In the long run, it is the supply-side that matters and Thatcher enacted a series of supply-side reforms. Those changes laid the foundation for Britain’s improved perforamce over three decades.

We should remember that. Though we devote acres to whether George Osborne should relax austerity or whether the Bank of England should announce £25bn of quantitative easing, supply-side policies matter much more.

So cutting corporation tax to 20% and other changes to try to make Britain a magnet for inward investment; tax and welfare changes to improve work incentives;, education reforms and the cut in the top rate back to 45% matter a lot more than the fiscal picture set out in the next budget or autumn statement, or the next meeting of the monetary policy committee.

You can see that in the macroeconomic record of the Thatcher government. Though fiscal policy was prudent - average cyclically-adjusted net borrowing of less than 0.5% of GDP over the period 1981-9 was close to a balanced budget - it was too tight at the start and too loose at the end.

Monetary policy was a dog’s breakfast. Sir Alan Walters, her economic adviser, pointed out in the early 1980s that 17% Bank rate and a sky-high exchange rate inflicted unnecessary damage on industry.

When, after many twists and turns, her period in office ended with Britain in the European exchange rate mechanism, Walters told me it would undo 30% of the economic gains made. As it was, despite an average Bank rate of 12%, she left with inflation back in double figures.

The consensus is that inflation-targeting in 1992, followed by Bank independence in 1997, improved considerably on the turbulence of the 1980s. It certainly led to much greater stability, with low inflation and interest rates. But that, in turn, fostered excessive risk-taking. Once fear of sharp upward lurches in rates went, many of the normal constraints were removed.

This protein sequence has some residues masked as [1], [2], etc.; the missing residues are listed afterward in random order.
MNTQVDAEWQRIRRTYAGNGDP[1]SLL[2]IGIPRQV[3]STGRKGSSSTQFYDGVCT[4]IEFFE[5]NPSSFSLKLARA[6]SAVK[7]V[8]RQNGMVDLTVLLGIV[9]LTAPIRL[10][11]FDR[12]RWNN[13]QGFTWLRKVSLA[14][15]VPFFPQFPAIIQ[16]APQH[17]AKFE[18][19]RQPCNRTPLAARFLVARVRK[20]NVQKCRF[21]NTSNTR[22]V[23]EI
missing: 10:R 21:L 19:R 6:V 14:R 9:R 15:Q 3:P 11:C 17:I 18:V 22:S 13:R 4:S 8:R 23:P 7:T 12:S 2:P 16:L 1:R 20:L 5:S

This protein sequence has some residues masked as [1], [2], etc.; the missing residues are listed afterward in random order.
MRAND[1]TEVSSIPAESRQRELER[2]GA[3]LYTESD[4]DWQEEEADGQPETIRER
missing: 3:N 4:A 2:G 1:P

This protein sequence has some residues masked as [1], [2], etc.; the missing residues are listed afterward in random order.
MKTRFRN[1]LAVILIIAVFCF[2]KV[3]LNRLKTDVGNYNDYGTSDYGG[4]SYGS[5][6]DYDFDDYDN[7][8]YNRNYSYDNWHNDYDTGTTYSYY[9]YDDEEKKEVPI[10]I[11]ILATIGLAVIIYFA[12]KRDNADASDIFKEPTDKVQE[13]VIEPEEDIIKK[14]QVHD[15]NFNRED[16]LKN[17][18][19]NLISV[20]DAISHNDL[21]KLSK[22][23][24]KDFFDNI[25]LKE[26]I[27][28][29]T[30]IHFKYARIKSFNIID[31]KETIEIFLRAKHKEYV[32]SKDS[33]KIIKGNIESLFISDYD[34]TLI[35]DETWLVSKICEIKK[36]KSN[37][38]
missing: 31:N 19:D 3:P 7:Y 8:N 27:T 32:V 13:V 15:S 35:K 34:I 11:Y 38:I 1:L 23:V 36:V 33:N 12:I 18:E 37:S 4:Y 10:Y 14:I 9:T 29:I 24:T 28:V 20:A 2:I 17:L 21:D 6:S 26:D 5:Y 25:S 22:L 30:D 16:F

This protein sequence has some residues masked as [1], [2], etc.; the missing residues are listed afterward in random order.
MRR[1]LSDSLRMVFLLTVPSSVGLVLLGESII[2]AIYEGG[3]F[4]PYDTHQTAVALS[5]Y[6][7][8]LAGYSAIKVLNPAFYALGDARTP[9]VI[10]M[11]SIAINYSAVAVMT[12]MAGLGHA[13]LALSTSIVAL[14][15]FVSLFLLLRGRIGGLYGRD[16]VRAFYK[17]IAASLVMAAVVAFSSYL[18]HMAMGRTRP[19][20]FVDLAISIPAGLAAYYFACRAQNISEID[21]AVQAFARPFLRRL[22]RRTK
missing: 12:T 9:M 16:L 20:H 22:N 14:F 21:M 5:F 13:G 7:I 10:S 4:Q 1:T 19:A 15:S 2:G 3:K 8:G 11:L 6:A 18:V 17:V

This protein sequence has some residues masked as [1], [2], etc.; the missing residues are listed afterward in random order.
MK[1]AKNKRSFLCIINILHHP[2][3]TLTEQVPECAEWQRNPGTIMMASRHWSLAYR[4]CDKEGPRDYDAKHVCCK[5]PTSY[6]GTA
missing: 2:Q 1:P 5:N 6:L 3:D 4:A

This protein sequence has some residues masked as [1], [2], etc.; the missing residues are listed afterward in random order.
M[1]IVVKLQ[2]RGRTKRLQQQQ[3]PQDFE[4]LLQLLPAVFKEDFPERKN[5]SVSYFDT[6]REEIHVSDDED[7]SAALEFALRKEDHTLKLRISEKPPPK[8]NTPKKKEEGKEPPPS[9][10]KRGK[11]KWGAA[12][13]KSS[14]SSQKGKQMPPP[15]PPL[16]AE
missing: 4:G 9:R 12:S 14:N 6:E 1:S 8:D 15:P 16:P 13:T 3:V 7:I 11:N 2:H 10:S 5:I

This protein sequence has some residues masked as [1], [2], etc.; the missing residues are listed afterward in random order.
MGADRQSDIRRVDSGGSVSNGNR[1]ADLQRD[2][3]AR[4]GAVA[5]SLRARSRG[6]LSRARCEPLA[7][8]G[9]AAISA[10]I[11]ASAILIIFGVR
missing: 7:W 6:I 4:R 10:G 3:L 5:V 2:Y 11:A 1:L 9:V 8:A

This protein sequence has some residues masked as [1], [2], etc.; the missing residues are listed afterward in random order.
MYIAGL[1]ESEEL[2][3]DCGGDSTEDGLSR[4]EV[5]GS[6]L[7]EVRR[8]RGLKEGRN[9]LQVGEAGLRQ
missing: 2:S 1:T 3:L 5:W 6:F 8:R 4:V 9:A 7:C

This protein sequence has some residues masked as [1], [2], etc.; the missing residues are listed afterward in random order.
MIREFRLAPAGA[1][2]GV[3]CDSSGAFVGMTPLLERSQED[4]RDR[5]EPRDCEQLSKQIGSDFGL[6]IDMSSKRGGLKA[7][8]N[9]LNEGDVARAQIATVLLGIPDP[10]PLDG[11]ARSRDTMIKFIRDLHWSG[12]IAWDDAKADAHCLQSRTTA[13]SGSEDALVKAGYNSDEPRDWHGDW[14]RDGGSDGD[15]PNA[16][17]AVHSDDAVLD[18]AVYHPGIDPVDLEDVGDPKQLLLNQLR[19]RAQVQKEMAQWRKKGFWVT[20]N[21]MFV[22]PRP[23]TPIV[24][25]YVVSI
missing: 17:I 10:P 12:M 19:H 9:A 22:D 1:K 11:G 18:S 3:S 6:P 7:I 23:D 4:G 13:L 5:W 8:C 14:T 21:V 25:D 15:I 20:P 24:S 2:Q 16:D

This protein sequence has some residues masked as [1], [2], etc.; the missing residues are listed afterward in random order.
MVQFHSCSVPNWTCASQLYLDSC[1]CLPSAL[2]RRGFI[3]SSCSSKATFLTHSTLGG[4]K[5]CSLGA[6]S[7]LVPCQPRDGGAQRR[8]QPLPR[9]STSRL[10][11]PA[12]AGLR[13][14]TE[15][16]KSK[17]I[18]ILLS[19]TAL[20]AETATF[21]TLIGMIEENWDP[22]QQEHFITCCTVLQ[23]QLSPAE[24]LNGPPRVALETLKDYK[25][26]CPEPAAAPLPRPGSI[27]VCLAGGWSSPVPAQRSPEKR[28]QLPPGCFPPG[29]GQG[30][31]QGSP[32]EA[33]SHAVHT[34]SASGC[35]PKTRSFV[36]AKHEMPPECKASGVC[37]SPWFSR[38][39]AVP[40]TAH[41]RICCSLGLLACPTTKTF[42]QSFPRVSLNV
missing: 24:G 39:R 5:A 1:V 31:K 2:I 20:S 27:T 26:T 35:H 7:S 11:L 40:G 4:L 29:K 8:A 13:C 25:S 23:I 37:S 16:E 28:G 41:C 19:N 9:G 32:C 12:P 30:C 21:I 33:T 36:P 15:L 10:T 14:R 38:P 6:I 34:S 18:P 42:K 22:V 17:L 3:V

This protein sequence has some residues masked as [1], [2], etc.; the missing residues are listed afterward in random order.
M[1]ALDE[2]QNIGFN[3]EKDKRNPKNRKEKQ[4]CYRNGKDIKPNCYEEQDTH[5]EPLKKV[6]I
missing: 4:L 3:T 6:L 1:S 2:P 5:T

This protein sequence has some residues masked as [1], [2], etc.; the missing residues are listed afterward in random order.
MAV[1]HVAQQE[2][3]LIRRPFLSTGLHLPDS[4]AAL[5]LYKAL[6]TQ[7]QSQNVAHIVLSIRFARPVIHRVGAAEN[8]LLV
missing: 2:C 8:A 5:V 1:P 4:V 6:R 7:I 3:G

The search for the Goldilocks macroeconomic policy middle-ground - which neither scares the hell out of people nor encourages them to throw caution to the wind - will go on. But through short-term macro trials and tribulations, we should remember the supply-side. Anything that can be done to improve it, even or perhaps especially in difficult times, will pay dividends in the long run.

What about the crisis? Wasn’t there a direct route from Big Bang in 1986 to the banking collapse in 2008? Wasn’t that the legacy? No. People forget Big Bang was all about ending the stock exchange’s restrictive practices. It was not just unions forced to change their ways: the City’s cosy cartel ripped off its customers.

Big Bang helped London regain its position as the world’s leading financial centre but did not give a green light for irresponsibility to investment banks, which occurred long after she left office. If you want to pin the crisis on anything, pin it on the rise of America’s shadow banking system and the relaxation and eventual abolition of the Glass-Steagall restrictions on its banks.

She would have taken a dim view of the irresponsibility. Given her unhappiness with the Bank in the early 1980s, I suspect she would have taken a dim view of independence too. That would have left the Bank in charge of banking supervision. Whether it would have done better than the Financial Services Authority we will never know.